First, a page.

Earthen or stone embankment protecting soldiers from enemy fire PedimentLow-pitched gable over ~s, doors, windows etc. PeelOriginally a palisaded court.

Small one-story ~ or entry porch with columns or entryway with classical detailing and decorative motifs such as festoons, urns, swags and garlands
Semi-circular or elliptical fanlight over the front door
Decorative crown or roof over the front door ...

(1) - The ~ of the palaestra or gymnasium, in which disputations of the learned were held among the ancients: also, in
private houses, the pastas, or vestibule, used for conversation. (2) - The term also signifies an apse, with ranges of seats for
viewing the games in the Circus or Stadium.

Other distinguishing details of the Neoclassical home plan include roof-line balustrades, dentil molding below the cornice, and side and wing porches or ~s where one can enjoy vistas and sunshine.
Symmetrical and proportional.
Centered door, balanced windows, and matching winged ~s.

In Christian churches, a courtyard flanked by ~s. An open courtyard at the entrance of a church, usually surrounded by covered aisles. The atrium of the Early Christian church was originally a place for the catechumens to wait during the celebration of the Eucharist.

Cloister. Internal courtyard of a monastery or convent with a ~ of slender columns supporting a roof and resting on a low wall.
Coffered (Caissoned) ceiling. Square or polygonal panels set into a ceiling and often decorated with ornamental motifs.

PEDIMENT- A low-pitched gable over ~s, doors, windows, etc.
PERPENDICULAR - Of or relating to a style of English Gothic architecture of the 14th and 15th centuries, characterized by emphasis of the vertical element.

Low-pitched gable used in classical, Renaissance, and neo-classical architecture above a ~ and above doors, windows, etc. It may be straight-sided or curved segmentally. Broken Pediment: one where the centre portion of the sloping sides is left open.

- the underside or lining beneath a beam, or lintel, or of any projection from the face of a building, eg a ~ or stair stair or overhanging roof. The under side of an arch should properly be referred to as an intrados.

2) Atrium- in early Christian, Byzantine, and medieval architecture, the forecourt of a church; as a rule enveloped by four colonnaded ~es.
3) Narthex- the entrance hall or porch proceding the nave of a church.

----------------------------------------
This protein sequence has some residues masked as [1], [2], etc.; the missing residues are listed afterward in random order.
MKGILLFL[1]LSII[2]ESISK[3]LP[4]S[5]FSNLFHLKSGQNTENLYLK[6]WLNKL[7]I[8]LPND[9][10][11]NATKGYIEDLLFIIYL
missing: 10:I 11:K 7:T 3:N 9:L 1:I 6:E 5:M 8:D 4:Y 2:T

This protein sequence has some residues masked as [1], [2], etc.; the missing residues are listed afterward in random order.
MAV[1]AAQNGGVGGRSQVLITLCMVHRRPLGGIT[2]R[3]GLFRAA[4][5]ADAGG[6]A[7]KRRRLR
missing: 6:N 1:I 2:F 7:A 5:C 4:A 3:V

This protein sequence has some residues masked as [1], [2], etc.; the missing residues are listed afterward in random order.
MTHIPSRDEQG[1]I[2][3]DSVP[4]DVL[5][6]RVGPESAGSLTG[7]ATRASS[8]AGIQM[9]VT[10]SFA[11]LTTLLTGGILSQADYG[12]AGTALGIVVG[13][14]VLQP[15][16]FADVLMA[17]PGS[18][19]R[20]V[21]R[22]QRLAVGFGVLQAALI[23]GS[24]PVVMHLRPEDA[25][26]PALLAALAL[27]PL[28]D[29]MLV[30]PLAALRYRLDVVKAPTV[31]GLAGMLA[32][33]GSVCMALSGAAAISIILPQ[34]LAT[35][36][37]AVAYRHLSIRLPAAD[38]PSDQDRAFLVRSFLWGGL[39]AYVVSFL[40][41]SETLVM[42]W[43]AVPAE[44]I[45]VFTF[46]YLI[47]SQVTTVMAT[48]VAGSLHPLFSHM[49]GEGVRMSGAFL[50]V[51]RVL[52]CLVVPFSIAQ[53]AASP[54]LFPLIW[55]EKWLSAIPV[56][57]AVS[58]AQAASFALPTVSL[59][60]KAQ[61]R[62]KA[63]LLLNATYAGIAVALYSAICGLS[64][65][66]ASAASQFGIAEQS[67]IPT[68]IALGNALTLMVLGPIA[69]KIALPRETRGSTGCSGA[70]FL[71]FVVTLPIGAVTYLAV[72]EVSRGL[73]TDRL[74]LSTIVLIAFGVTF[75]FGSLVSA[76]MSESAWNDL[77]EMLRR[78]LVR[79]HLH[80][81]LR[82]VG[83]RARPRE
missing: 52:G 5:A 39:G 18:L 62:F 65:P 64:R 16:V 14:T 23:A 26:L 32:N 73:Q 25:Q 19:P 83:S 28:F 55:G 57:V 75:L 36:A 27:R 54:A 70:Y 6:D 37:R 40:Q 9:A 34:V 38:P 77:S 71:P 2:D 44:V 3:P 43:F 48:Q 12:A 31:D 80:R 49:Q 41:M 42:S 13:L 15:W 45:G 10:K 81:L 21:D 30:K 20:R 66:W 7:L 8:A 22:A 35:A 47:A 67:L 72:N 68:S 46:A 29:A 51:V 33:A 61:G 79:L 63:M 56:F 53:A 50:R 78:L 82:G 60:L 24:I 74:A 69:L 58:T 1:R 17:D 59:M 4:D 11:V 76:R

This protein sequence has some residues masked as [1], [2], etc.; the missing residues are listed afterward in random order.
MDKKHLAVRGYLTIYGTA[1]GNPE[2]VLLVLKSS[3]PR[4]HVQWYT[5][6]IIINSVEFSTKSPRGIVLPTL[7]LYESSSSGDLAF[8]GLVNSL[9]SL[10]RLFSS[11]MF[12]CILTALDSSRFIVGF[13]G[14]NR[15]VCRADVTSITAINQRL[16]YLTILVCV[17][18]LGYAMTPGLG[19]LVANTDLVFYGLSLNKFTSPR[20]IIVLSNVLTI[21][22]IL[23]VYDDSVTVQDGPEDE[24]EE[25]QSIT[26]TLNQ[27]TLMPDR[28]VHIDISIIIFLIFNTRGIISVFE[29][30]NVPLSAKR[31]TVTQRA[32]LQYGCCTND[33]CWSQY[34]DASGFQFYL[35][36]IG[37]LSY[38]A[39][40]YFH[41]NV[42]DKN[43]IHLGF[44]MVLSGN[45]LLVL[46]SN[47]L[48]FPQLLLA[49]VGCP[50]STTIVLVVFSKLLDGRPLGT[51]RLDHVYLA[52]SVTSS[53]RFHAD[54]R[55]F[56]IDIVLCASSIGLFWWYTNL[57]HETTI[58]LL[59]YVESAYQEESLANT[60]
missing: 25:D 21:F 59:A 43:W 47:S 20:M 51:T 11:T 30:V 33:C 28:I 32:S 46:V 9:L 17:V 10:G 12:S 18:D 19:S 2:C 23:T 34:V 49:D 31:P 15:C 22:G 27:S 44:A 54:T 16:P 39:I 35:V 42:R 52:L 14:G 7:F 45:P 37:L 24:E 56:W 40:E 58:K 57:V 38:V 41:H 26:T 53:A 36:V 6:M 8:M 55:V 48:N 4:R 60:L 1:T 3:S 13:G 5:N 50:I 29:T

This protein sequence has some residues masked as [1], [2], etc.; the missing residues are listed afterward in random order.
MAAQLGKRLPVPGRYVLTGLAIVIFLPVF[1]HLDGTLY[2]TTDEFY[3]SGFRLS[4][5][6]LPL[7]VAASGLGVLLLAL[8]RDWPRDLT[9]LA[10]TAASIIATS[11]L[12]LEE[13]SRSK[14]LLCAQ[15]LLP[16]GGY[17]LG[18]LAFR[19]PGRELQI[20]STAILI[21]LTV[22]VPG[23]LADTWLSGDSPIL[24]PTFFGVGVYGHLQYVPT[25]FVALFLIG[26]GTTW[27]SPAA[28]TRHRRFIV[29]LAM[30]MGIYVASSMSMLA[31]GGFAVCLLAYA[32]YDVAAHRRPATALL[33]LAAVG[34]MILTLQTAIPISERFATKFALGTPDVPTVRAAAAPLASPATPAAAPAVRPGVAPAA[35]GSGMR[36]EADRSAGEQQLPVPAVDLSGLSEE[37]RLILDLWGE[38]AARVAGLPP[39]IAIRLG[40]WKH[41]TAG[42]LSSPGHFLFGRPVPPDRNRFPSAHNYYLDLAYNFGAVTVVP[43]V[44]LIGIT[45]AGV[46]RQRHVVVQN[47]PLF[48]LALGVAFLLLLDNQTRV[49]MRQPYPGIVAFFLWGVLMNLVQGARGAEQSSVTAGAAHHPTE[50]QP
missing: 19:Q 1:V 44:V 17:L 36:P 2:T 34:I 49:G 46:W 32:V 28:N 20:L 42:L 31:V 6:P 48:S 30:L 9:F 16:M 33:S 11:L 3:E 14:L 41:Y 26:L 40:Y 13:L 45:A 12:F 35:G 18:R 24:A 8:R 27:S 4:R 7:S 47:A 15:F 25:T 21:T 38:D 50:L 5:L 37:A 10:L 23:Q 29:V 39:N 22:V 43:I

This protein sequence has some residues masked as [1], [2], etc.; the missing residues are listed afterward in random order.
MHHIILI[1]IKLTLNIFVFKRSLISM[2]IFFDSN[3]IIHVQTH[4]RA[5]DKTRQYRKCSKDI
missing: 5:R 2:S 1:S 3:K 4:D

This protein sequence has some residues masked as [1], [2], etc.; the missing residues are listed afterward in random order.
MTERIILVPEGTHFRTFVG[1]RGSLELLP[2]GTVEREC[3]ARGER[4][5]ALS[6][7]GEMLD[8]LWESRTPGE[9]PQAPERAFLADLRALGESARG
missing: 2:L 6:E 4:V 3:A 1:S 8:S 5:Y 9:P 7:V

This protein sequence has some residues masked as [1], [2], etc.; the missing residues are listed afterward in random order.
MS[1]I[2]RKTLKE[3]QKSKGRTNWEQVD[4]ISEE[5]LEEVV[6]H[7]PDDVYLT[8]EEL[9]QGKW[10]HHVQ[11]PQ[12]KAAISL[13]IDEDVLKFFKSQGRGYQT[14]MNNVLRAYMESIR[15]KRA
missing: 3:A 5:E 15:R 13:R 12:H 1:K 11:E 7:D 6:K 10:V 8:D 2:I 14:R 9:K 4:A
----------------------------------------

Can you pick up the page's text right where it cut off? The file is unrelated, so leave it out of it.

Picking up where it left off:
a bathroom or laundry Pediment A decorative gabled or curve-topped feature above a ~ - often of timber fretwork Pergola An open trellis like frame attached to a building and / or supported by posts - used for climbing plants Pickets Thin verticals in a fence - often with ...

They were also influential in the creation of that sculptural ensemble on the Cathedral of Santiago de Compostela, fittingly known as the ~ de la Gloria (completed 1188), one of the outstanding artistic achievements of medieval Spain.

He or his successors also collected ancient Roman carved decorative stone panels and memorial tablets and built them into the walls, covering every square inch of the ~ of this church.

column, colonnade-an architectural element used for support and/or decoration; a sequence or row of columns, supporting a straight lintel (as in a porch or ~) or a series of arches (an arcade) ...

~: A roof supported by columns; often used at an entry. PORTLAND CEMENT: A hydraulic cement, extremely hard, formed by burning silica, lime, and alumina together and then grinding up the mixture. POST: A perpendicular supporting member.

(Not to be confused with a ~.) PRIEST'S DOORWAY: a doorway in the north or south wall of a chancel. PRINCIPAL RAFTER: a main rafter, of larger than average scantling. PSEUDO-CRUCIFORM: a church with transepts, rendering it cross-shaped in plan, but which lacks a central tower.

Originally the triangular space was formed by the end of a gable roof and later was used decoratively; Low-pitched gable over ~s, doors, windows. Peel: A small tower; typically, a fortified house on the border Pellet: Circular boss.

See also: See also: What is the meaning of Architecture, House, Classical, Ornament, Pediment?